Inayat Bunglawala, chief spokesman for the Muslim Council of Britain, has left the following statement on the Guardian's "Comment is Free" website:
This is a revolting case and unfortunately there are several like these that occur every year. The Saudi regime is a truly awful one. I hope that the Saudi citizens are able to overthrow their extraordinarily corrupt royal family and usher in a more democratic and honest form of government. It is a shame that the US/UK governments prefer to support dictators rather than democratic forces in many Muslim countries.
I hope this statement receives the wide publicity it deserves. And I hope it is treated as an official statement of the MCB, which until now has been deathly silent of the fate of the unnamed Saudi rape victim threatened with being flogged. No news yet on their website, however.
There's actually an opportunity here for British Islam. The Saudi case plays into all the negative stereotypes about Islam: the barbarism of its legal codes, its obsession with female "virtue" which frequently seems to override humanity, the tendency of Muslims to criticise everyone else but never themselves. A high-profile campaign to overturn the sentence by the MCB or other, more representative, Muslim organisations (do any exist) would not only help to isolate the Saudi regime internationally, it would do much to boost the religion's public image. It might even undo some of the damage done by MCB chairman Abdul ("it depends on the stoning") Bari in his recent ill-advised interview.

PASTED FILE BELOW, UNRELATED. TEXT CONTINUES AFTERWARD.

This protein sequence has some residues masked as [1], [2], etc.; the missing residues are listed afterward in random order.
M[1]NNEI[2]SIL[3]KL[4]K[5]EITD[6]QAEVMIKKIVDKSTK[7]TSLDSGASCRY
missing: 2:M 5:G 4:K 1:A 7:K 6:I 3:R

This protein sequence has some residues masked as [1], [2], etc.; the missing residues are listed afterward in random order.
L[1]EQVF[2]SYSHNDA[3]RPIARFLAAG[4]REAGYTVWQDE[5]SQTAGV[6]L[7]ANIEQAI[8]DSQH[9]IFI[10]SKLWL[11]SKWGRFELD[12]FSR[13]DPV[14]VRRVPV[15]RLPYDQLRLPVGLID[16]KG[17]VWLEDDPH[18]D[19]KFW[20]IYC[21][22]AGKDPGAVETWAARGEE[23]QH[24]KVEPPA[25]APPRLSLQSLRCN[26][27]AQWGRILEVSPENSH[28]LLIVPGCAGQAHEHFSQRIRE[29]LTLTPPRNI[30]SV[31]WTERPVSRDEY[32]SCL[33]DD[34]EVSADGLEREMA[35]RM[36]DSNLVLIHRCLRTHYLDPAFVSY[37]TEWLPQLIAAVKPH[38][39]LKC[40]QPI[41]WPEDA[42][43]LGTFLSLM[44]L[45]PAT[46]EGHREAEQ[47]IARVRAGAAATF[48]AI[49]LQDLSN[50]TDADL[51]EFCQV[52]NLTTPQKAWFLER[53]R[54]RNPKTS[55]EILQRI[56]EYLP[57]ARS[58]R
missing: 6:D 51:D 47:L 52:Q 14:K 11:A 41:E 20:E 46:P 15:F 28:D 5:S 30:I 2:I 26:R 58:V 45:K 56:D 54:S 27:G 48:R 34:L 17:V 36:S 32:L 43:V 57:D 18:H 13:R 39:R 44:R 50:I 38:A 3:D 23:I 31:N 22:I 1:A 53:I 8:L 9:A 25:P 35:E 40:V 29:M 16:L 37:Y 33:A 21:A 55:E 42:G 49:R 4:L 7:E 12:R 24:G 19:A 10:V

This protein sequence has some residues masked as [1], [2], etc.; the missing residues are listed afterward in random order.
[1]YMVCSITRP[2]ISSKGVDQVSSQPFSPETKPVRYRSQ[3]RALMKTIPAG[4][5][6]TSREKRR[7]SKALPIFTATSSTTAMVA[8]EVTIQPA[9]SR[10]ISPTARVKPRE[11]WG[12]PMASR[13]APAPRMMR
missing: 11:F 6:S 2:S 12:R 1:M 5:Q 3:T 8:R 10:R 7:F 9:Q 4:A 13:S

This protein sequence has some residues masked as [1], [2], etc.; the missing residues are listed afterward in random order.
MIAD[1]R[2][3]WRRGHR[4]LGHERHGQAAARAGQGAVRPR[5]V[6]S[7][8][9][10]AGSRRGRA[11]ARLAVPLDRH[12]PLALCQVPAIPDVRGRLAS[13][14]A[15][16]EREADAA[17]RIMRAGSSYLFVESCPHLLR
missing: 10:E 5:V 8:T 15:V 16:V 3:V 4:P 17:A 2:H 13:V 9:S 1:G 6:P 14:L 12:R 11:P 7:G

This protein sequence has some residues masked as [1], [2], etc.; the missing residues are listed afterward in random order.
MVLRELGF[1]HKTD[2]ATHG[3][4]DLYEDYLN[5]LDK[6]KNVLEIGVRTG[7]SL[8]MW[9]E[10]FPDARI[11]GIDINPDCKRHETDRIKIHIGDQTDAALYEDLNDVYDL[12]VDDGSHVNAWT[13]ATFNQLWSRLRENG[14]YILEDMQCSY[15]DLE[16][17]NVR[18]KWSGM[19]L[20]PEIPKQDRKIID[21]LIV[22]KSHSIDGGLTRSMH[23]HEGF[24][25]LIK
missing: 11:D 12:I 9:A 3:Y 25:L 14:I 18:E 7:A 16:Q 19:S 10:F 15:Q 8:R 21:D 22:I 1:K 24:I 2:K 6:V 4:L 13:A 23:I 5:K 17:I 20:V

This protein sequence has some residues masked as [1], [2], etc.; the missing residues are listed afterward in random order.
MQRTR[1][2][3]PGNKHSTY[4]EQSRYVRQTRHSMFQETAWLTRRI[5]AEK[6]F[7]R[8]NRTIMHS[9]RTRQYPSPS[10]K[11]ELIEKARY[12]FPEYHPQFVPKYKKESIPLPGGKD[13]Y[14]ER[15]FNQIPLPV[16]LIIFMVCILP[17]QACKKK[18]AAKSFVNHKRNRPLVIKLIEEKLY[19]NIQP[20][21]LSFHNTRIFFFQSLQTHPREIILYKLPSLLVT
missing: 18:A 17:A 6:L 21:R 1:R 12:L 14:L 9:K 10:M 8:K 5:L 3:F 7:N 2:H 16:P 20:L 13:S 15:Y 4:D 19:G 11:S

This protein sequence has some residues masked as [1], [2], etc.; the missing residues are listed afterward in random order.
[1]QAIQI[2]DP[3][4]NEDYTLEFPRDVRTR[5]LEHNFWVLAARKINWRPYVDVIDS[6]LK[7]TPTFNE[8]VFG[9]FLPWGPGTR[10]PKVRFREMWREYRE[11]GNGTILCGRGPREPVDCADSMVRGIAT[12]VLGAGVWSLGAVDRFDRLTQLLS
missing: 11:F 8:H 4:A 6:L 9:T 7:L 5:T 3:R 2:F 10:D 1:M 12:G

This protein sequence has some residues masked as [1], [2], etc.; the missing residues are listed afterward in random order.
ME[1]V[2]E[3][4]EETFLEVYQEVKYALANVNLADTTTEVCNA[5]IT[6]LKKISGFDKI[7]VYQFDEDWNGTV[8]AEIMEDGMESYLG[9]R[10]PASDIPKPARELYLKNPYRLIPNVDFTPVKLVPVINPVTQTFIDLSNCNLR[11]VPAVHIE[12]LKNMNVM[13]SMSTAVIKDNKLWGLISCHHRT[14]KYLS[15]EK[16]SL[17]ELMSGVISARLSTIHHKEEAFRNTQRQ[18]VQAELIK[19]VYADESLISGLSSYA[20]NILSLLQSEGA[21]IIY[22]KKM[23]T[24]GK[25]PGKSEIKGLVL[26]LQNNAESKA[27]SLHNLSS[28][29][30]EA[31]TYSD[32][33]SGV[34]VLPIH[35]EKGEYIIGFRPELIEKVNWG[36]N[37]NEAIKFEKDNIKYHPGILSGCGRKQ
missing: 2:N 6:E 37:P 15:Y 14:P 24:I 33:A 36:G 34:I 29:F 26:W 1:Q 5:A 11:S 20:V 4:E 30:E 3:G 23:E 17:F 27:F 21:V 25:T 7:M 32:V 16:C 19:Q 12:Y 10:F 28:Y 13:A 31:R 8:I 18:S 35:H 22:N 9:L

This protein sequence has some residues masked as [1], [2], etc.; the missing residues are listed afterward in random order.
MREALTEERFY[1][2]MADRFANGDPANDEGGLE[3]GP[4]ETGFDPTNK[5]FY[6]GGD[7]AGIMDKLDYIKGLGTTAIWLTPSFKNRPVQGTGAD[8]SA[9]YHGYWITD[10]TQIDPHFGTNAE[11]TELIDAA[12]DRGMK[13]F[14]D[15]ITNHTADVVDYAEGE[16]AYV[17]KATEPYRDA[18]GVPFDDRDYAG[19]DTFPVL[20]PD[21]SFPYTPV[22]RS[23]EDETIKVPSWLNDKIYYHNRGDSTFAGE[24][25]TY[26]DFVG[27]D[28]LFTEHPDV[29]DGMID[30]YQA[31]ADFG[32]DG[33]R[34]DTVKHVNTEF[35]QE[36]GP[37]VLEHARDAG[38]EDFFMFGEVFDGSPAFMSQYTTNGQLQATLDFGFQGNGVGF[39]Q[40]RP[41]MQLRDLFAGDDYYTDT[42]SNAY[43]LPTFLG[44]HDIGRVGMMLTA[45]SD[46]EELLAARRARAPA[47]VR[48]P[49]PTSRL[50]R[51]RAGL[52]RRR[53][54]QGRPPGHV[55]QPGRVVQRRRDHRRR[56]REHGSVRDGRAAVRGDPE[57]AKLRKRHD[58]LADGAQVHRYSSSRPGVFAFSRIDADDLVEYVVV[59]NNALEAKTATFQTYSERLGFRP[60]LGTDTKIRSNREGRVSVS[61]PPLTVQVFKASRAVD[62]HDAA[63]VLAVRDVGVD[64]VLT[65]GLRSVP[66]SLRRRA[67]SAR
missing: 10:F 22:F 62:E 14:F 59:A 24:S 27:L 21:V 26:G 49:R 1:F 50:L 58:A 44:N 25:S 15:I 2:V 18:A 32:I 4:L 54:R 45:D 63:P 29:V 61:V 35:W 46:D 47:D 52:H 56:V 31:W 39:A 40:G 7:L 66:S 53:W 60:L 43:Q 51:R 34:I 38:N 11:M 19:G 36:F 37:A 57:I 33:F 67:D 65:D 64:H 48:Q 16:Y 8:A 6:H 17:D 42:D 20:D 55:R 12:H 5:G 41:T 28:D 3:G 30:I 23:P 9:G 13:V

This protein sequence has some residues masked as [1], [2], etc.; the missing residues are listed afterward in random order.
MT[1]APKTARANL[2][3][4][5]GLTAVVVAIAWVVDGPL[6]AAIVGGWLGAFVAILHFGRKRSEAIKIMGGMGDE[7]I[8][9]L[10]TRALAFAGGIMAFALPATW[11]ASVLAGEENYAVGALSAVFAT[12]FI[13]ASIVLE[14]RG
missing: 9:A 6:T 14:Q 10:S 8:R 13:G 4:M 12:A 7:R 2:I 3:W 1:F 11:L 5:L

It might also help to dispel lingering suspicions that the MCB and major British mosques are somehow in hock to the Saudi Wahhabite fanatics who have given them so much money.
Muslim groups are good at organising demos, we all know that. If someone's drawn a cartoon featuring their beloved prophet, or written a book, or put out a film they don't like, there's never any difficulty rustling up an angry mob complete with slogans, placards and a TV crew. A group of Bunglawala's boys outside the Saudi embassy calling for justice for this woman shouldn't be too much of a stretch. They could even persuade Salman Rushdie to join in: that would make a few headlines.